Then there's the overall flow of the game in regards to loading screens and load times. The initial load time is good for an open-world title:  under a minute on a mechanical drive. From there, you'll only see load screens if you choose to fast-travel from one safe house to another, and even then, they're only long if you're crossing the city. Walk or run through the city, and you won't see any hitches that would signal load. Even transitioning in and out of missions is smooth, with nothing popping up to pause the action. There are instances where loading is occurring, such as when you go into your main base and pass through the decontamination zone, but those things are hidden so well that you'll swear loading screens don't exist in the title.

Once you exhaust the game's content, you can contend with the Dark Zone. Accessible once you reach level 10, the Dark Zone is the PvE and PvP area in the middle of the city. Your goal is to get some high-level gear and weapons and get out. To do that, you roam around the zone and fight off high-level enemy packs or take on some of the missions you've already beaten in the safer areas of the city. You can amass special Phoenix Coins to buy goods from the vendors in the few safe houses in the Dark Zone. This time around, you can see other players roaming around, and things get more interesting because you have to wonder whether you can trust other players. You want them to help you out, so you can make quicker work of stronger enemies. You also hope that they don't turn on you and take the gear you harvested in this area, especially since the extraction points are the only way to escape the zone.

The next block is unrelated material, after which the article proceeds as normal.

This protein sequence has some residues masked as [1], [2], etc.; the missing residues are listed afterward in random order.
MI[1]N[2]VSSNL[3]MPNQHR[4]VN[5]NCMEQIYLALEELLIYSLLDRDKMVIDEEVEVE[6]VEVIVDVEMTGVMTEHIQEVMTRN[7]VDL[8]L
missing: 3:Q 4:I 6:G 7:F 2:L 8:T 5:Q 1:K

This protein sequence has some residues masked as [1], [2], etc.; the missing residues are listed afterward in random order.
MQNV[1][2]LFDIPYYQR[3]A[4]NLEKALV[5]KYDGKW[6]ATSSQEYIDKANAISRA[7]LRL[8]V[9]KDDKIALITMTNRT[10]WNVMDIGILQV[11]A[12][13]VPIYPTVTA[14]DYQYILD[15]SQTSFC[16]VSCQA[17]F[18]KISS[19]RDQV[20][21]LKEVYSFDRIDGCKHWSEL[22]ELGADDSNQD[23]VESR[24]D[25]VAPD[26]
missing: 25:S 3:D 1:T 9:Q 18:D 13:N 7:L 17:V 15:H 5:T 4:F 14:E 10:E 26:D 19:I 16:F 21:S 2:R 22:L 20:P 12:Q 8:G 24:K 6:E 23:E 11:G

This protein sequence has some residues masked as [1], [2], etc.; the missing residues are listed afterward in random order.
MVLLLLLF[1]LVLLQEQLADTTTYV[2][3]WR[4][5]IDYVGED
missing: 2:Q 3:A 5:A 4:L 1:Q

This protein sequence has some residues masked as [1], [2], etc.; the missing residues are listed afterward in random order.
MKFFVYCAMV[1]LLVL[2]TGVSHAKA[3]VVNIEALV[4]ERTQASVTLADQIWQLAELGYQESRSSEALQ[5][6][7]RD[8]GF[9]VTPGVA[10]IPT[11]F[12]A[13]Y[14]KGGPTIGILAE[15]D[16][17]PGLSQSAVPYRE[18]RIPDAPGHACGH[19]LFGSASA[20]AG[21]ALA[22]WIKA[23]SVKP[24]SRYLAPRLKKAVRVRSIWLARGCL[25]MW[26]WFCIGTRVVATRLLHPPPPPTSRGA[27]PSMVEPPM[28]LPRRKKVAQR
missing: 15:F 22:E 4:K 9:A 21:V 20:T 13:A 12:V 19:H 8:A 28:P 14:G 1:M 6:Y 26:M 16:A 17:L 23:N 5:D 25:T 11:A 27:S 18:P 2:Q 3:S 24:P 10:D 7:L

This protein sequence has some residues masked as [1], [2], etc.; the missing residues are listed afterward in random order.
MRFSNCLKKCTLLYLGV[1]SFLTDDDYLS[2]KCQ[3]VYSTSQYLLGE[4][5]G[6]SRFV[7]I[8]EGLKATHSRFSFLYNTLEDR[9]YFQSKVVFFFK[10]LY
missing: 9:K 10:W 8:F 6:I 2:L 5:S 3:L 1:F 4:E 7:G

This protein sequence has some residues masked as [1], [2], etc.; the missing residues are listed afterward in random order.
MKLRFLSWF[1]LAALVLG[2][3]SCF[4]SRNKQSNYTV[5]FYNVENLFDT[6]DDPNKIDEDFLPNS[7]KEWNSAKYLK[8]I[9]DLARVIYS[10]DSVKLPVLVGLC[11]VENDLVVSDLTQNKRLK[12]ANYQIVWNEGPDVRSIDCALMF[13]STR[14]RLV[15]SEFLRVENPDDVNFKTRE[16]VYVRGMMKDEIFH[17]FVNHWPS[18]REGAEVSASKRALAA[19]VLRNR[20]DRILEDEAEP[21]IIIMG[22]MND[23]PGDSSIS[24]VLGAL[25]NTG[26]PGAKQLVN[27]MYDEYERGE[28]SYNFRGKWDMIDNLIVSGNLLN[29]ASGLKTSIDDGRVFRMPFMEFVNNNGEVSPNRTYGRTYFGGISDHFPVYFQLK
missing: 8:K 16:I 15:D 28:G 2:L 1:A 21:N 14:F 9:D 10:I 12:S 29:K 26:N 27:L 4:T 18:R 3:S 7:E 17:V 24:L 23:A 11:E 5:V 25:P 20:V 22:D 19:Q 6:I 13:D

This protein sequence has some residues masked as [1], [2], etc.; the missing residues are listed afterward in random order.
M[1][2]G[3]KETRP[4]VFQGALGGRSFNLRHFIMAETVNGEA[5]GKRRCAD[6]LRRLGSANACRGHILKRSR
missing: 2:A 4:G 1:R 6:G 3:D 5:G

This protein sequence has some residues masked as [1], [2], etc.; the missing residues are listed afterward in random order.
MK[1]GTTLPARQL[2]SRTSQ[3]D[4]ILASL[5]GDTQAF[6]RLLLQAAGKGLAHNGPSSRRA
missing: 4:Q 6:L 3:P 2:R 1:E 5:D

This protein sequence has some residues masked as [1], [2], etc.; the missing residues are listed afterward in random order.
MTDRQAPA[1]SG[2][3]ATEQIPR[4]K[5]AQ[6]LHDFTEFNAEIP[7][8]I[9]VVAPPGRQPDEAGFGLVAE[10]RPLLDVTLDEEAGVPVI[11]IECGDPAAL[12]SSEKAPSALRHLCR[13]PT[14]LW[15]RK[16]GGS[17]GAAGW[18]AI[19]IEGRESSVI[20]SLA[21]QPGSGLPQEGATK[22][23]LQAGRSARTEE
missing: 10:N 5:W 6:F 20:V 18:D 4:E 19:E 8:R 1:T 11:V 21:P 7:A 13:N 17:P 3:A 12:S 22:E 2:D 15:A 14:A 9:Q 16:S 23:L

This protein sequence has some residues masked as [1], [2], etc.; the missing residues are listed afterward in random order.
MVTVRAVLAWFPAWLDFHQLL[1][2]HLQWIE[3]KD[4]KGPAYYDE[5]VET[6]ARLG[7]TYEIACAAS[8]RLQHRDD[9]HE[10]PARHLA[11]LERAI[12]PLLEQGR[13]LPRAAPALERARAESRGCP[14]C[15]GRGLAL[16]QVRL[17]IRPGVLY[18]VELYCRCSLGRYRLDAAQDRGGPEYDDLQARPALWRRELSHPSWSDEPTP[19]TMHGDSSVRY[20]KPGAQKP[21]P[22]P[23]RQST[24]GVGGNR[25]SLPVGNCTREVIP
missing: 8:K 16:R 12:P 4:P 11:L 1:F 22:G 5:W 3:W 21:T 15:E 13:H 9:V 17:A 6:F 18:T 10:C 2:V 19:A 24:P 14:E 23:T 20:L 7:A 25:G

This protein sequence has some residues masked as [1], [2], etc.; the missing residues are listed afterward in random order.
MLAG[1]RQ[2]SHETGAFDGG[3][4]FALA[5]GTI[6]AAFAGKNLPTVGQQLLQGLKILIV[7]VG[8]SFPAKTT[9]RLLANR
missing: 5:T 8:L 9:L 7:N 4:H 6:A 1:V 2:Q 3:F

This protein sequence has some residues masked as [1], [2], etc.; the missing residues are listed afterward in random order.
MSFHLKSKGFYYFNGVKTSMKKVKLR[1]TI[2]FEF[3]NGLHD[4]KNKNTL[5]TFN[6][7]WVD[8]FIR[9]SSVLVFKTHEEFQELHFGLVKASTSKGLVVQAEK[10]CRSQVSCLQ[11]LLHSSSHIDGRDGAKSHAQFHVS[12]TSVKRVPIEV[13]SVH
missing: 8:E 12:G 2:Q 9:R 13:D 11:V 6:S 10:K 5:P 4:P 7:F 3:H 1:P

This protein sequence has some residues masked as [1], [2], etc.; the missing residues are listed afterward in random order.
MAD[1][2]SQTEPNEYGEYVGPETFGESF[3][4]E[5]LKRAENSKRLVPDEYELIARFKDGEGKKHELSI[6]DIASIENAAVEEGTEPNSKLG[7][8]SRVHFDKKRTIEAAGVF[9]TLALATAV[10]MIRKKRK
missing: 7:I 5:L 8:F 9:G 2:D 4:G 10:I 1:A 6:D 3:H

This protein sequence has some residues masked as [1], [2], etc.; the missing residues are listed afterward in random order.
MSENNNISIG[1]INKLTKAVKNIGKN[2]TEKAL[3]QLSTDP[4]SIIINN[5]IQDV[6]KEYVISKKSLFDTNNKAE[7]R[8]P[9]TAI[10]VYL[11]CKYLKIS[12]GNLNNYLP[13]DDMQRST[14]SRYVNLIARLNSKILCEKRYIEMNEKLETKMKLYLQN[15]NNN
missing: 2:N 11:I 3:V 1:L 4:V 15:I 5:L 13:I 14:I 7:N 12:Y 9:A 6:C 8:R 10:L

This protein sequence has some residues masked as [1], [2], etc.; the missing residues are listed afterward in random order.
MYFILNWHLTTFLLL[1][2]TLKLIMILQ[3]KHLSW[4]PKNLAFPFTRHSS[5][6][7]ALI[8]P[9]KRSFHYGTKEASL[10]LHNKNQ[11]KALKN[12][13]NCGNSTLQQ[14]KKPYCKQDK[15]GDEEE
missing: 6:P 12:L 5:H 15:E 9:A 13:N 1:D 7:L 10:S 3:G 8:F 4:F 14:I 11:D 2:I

If you expected this to be the most cutthroat area in the game, you'd be both mistaken and surprised. In these early moments with the game, the public has been quite civil during most of the encounters in the zone. Whether the people are genuinely helpful or if they're afraid of retaliation, there were no outright encounters where death came from another human. There were those who goaded others into hitting them, so they could fight back and get some loot the easy way, but things are quite courteous for now. Of course, that could change once the honeymoon period is over, and people may die the minute they jump into the zone, but for now, this is a good time to get in and loot.